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504 Services


What Is a 504 Plan

504 plans are formal plans that schools develop to give students with disabilities the supports they need. These plans prevent discrimination and protect the rights of students with disabilities in school. They’re covered under Section 504 of the Rehabilitation Act, which is a civil rights law.

These plans aren’t part of special education, so they don’t provide individualized instruction, like IEPs do. But a central purpose of 504 plans is to give students with disabilities access to the same education their classmates are getting. (Learn more about the difference between IEPs and 504 plans.)

What Goes Into a 504 Plan

504 plans often include accommodations. These can include changes to the environment, changes to instruction, or changes to how curriculum is presented. Accommodations don’t change what students learn, just how they learn it. The goal is to remove barriers and give students access to learning.

How to Get a 504 Plan

The process for getting a 504 plan is much different, and simpler, than the process for getting an IEP.  With 504 plans, schools look at information about a student from a few different sources. One source might be a medical diagnosis. Schools might also look at the student’s grades, test scores and teacher recommendations.  Parents or schools can request a 504 plan through the school’s 504 coordinator.  The request must be made in writing. The school will then hold a meeting to decide if the child qualifies and what supports are appropriate.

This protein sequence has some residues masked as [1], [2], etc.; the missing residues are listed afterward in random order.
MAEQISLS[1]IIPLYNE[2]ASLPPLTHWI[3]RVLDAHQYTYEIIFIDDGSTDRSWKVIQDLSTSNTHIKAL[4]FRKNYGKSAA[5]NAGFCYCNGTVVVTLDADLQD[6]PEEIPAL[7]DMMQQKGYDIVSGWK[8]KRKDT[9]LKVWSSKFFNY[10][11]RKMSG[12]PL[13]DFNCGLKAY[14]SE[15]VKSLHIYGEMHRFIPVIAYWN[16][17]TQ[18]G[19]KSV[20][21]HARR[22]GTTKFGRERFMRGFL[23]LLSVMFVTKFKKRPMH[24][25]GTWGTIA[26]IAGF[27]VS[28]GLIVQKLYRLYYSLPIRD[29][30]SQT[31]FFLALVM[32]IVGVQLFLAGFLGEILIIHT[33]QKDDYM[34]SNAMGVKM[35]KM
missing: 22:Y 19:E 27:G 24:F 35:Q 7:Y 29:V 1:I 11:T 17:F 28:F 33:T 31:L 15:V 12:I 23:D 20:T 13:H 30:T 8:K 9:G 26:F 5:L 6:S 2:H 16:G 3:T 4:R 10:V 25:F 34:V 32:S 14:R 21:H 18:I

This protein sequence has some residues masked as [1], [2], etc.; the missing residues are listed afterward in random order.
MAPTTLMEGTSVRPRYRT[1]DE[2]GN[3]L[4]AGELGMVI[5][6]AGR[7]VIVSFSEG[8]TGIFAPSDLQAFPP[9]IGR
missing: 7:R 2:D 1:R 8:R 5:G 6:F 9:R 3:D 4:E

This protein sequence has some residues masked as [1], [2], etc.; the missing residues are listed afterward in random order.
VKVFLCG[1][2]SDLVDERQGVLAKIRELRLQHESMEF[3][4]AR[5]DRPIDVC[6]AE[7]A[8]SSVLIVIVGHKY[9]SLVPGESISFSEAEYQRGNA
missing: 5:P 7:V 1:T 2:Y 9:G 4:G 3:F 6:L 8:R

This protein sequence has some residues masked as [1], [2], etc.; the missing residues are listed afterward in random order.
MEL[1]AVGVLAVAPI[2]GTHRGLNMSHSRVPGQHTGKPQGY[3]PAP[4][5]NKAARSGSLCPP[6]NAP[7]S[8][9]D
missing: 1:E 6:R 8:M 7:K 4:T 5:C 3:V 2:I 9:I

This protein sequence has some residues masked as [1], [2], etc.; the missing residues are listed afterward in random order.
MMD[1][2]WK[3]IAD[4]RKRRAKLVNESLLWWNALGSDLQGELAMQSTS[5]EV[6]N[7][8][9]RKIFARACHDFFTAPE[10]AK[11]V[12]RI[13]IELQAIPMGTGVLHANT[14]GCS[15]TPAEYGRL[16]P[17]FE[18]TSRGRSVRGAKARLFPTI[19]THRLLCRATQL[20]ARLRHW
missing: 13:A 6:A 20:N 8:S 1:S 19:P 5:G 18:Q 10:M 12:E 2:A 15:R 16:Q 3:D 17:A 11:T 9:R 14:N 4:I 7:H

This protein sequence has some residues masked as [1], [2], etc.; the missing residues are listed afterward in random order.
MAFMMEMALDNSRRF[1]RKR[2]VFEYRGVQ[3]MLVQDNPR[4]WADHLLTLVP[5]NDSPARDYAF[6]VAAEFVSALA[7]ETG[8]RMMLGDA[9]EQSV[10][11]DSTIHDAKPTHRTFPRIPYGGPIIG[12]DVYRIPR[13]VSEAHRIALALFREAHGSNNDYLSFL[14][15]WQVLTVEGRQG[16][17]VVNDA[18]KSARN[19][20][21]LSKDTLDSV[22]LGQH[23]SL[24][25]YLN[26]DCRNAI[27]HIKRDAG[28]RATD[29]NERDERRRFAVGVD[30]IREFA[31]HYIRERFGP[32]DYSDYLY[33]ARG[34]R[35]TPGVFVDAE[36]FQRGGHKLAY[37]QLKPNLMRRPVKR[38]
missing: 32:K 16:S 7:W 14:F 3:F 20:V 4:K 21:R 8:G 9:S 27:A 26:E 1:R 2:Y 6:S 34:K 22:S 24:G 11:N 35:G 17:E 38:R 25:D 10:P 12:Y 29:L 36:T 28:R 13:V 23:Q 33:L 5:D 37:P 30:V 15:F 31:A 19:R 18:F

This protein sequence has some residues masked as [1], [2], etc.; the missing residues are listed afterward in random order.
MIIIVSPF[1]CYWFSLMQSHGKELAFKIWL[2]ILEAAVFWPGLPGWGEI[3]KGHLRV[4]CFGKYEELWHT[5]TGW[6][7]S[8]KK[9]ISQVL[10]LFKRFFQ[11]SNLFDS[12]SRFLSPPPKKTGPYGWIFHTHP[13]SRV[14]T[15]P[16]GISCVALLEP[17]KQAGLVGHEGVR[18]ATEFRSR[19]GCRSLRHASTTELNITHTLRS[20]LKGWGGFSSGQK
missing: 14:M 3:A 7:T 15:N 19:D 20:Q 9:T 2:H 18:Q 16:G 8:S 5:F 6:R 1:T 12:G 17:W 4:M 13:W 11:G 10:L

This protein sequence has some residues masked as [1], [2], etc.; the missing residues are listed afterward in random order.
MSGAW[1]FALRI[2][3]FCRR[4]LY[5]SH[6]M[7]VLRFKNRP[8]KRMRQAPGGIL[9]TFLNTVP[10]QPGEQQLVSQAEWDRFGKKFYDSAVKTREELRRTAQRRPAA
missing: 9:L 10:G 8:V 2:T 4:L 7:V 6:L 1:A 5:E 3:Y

Legal Rights Under 504 Plans

504 plans are covered by Section 504 of the Rehabilitation Act. Under this civil rights law, students have the right to a free appropriate public education (FAPE). And that’s the whole point of 504 plans: to give students access to the same education their peers are getting. (FAPE is also guaranteed under the special education law IDEA.)  Parents have fewer rights and safeguards in the 504 process than in the IEP process. Parents have the right to be notified when their child is evaluated or identified with an issue. They also have the right to see all of their child’s records. If the parent has a dispute about the 504 process, you have the right to appeal to the district 504 coordinator.